In June 1999, amid hopes to improve the worn, tired sections of the county that have the most weathered and crippled properties, Prince William officials began a program that they hoped would lift the dilapidated areas.
Since its inception, the $200,000 Spot Blight Program has reviewed 39 properties. Last week, the Board of County Supervisors heard requests from county staff to declare three of the properties as blighted, forcing the owners to either repair their buildings or allow them to be demolished by the county. The board approved the request and will hold a public hearing on the properties in February.
So far, two buildings have been torn down. Overall, only 28 of the properties were declared blighted by the building inspector, Eric Mays. The remaining 11 were neither in severe disrepair nor in violation of the building code or zoning ordinance, though they were an eyesore and a nuisance to the community, Mays said.
"The houses for the program are in such distress," he said. "These are the ones that have gone so long without maintenance that they are to the point of structural decay."
Virginia L. Benson, the county's zoning administrator, said the Spot Blight program is "a last resort."
"The properties are referred to the program after they've been vacant and an eyesore for years and after we've done everything we could to get it up to standards," Benson said. "With the blight program, we're saying no action has been taken to keep this building up and it's not suitable for renovation and it's having a negative impact on the surrounding area."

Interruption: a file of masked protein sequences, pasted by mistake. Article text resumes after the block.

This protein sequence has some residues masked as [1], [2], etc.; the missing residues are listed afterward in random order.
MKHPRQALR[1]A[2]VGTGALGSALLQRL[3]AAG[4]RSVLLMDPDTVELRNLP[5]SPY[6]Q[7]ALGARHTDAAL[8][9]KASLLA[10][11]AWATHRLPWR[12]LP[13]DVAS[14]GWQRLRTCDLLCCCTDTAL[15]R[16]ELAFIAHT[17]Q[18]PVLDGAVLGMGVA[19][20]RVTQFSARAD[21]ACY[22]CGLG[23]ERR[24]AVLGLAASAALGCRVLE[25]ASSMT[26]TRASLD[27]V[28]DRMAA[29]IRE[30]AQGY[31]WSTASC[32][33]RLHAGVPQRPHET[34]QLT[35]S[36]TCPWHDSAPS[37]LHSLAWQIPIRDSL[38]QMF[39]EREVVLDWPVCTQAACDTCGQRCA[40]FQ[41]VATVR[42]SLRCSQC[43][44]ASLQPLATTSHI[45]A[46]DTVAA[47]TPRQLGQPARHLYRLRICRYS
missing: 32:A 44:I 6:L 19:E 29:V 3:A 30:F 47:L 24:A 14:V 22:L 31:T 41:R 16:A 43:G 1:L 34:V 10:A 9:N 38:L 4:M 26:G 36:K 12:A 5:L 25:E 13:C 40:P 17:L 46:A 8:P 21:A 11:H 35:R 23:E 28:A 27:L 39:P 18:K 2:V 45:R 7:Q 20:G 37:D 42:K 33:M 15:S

The properties--often gutted from a decades-old fire or simply fallen from years of neglect--usually catch the attention of neighbors, she said, who complain about the aesthetics of the area.
"Most often we get complaints from people who live near there, neighbors who say it's causing the prices of homes to fall and that no one is wanting to move in because of the vacant building next door," Benson said.
Of the 11 properties not accepted as blighted, four require that the sites be cleared. Two of those cases have been completed. The other two are being handled through the county attorney's office. Of those two, one is held up in litigation and the other is owned by the Department of Veterans Affairs, making it federal property, officials said.
Of the 28 properties considered blighted, residents have voluntarily demolished eight. Two buildings have been repaired, and three have been demolished at the county's expense, approximately $15,000 each. The rest are awaiting action.
The process, according to Craig S. Gerhart, acting county executive, is involved. The county finds a property that is nearly crumbled and abandoned and reports it to supervisors, who then alert the owner within 30 days. Three or four weeks later, the board hears the case at a public hearing, where the building owner has a chance to either assure supervisors that the property will be repaired or to agree that it should be demolished. The owner then has 60 days to fix the problems. Otherwise, the county can demolish the building.
If the property is demolished, the county places a lien on it, preventing the owner from selling it without paying the county for clearing the area, said county Planning Director Rick Lawson.
"These are the tools that are necessary to get the results people want, and it's the most efficient process for doing so," he said.
The main concern, Lawson said, is whether the building is safe, and safety must take precedence.
"If it has to, it gets to where we say, 'Listen, if you don't take it down, we will,' " he said.
There are 26 more properties awaiting evaluation by the county.